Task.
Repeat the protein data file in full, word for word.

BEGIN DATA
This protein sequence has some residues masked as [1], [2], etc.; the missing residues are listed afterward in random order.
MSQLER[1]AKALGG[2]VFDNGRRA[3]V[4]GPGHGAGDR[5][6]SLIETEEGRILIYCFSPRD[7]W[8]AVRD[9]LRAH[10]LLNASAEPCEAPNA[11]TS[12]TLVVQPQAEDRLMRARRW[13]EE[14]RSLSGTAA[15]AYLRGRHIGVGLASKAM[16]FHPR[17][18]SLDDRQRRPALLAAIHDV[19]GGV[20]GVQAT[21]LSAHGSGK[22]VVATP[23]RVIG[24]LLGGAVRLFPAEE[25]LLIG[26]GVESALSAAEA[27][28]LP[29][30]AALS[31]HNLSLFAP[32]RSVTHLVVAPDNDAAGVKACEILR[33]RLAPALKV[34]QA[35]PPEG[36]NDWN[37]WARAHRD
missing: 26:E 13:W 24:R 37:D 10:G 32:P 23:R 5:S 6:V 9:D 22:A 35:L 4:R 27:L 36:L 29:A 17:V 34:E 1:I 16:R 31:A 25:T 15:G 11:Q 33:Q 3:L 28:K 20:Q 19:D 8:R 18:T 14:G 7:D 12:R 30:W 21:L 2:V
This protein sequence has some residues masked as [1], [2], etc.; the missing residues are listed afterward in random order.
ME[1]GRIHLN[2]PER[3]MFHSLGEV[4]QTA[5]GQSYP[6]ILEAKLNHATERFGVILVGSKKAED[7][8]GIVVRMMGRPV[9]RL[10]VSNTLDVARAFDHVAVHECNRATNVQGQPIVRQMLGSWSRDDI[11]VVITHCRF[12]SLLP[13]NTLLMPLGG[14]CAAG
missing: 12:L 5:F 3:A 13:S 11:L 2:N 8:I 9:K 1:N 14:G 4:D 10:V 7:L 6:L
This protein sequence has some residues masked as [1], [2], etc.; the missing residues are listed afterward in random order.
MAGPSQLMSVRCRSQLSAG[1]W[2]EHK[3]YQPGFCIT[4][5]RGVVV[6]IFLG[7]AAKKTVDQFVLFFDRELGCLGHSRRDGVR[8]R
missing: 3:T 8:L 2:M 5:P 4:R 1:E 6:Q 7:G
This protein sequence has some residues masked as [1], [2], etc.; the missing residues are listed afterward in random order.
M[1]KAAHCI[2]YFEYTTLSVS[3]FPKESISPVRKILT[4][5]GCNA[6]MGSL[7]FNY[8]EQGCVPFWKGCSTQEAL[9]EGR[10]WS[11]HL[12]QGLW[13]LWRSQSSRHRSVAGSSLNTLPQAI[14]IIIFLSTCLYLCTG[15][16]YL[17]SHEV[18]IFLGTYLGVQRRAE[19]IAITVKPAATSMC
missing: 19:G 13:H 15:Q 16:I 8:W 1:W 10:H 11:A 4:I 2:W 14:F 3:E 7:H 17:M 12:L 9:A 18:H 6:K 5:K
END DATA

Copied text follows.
This protein sequence has some residues masked as [1], [2], etc.; the missing residues are listed afterward in random order.
MSQLER[1]AKALGG[2]VFDNGRRA[3]V[4]GPGHGAGDR[5][6]SLIETEEGRILIYCFSPRD[7]W[8]AVRD[9]LRAH[10]LLNASAEPCEAPNA[11]TS[12]TLVVQPQAEDRLMRARRW[13]EE[14]RSLSGTAA[15]AYLRGRHIGVGLASKAM[16]FHPR[17][18]SLDDRQRRPALLAAIHDV[19]GGV[20]GVQAT[21]LSAHGSGK[22]VVATP[23]RVIG[24]LLGGAVRLFPAEE[25]LLIG[26]GVESALSAAEA[27][28]LP[29][30]AALS[31]HNLSLFAP[32]RSVTHLVVAPDNDAAGVKACEILR[33]RLAPALKV[34]QA[35]PPEG[36]NDWN[37]WARAHRD
missing: 26:E 13:W 24:R 37:D 10:G 32:P 23:R 5:S 6:V 9:D 22:A 35:L 4:R 27:L 36:L 29:A 17:V 34:E 1:I 16:R 31:A 25:T 15:G 11:Q 33:Q 3:L 28:K 20:Q 19:D 8:R 18:T 14:G 7:D 12:R 30:W 21:L 2:V
This protein sequence has some residues masked as [1], [2], etc.; the missing residues are listed afterward in random order.
ME[1]GRIHLN[2]PER[3]MFHSLGEV[4]QTA[5]GQSYP[6]ILEAKLNHATERFGVILVGSKKAED[7][8]GIVVRMMGRPV[9]RL[10]VSNTLDVARAFDHVAVHECNRATNVQGQPIVRQMLGSWSRDDI[11]VVITHCRF[12]SLLP[13]NTLLMPLGG[14]CAAG
missing: 12:L 5:F 3:A 13:S 11:L 2:N 8:I 9:K 1:N 14:G 4:D 10:V 7:L 6:L
This protein sequence has some residues masked as [1], [2], etc.; the missing residues are listed afterward in random order.
MAGPSQLMSVRCRSQLSAG[1]W[2]EHK[3]YQPGFCIT[4][5]RGVVV[6]IFLG[7]AAKKTVDQFVLFFDRELGCLGHSRRDGVR[8]R
missing: 3:T 8:L 2:M 5:P 4:R 1:E 6:Q 7:G
This protein sequence has some residues masked as [1], [2], etc.; the missing residues are listed afterward in random order.
M[1]KAAHCI[2]YFEYTTLSVS[3]FPKESISPVRKILT[4][5]GCNA[6]MGSL[7]FNY[8]EQGCVPFWKGCSTQEAL[9]EGR[10]WS[11]HL[12]QGLW[13]LWRSQSSRHRSVAGSSLNTLPQAI[14]IIIFLSTCLYLCTG[15][16]YL[17]SHEV[18]IFLGTYLGVQRRAE[19]IAITVKPAATSMC
missing: 19:G 13:H 15:Q 16:I 8:W 1:W 10:H 11:A 4:I 2:W 14:F 3:E 7:H 17:M 12:L 9:A 18:H 6:K 5:K